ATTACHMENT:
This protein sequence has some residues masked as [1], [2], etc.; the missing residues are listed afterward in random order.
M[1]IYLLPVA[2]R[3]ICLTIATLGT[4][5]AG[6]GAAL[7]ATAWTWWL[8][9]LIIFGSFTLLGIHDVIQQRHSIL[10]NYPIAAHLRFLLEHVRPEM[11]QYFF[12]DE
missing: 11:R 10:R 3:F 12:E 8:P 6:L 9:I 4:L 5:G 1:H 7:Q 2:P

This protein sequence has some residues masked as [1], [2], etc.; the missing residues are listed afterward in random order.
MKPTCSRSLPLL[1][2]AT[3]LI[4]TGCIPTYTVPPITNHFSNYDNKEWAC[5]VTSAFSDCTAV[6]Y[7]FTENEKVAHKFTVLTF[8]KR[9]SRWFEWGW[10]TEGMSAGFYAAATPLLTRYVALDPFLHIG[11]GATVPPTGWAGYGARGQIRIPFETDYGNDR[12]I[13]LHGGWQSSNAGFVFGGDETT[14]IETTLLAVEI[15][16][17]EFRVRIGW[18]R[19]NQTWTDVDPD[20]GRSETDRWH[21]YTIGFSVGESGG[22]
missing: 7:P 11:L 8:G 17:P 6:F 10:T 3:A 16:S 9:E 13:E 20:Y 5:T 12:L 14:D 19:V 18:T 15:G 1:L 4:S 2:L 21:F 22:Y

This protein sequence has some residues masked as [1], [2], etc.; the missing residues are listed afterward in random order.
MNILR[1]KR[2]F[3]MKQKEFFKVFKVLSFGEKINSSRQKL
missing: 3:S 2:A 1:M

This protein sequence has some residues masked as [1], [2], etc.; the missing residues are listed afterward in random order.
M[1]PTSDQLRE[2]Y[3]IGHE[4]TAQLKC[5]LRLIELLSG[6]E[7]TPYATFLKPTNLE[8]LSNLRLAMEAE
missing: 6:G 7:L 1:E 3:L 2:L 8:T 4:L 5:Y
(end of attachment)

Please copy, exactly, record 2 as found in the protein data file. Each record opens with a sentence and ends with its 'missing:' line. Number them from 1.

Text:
This protein sequence has some residues masked as [1], [2], etc.; the missing residues are listed afterward in random order.
MKPTCSRSLPLL[1][2]AT[3]LI[4]TGCIPTYTVPPITNHFSNYDNKEWAC[5]VTSAFSDCTAV[6]Y[7]FTENEKVAHKFTVLTF[8]KR[9]SRWFEWGW[10]TEGMSAGFYAAATPLLTRYVALDPFLHIG[11]GATVPPTGWAGYGARGQIRIPFETDYGNDR[12]I[13]LHGGWQSSNAGFVFGGDETT[14]IETTLLAVEI[15][16][17]EFRVRIGW[18]R[19]NQTWTDVDPD[20]GRSETDRWH[21]YTIGFSVGESGG[22]
missing: 7:P 11:L 8:G 17:P 6:F 10:T 3:A 16:S 9:E 13:E 20:Y 5:T 12:L 14:D 19:V 18:T 15:G 1:L 4:S 2:L 21:F 22:Y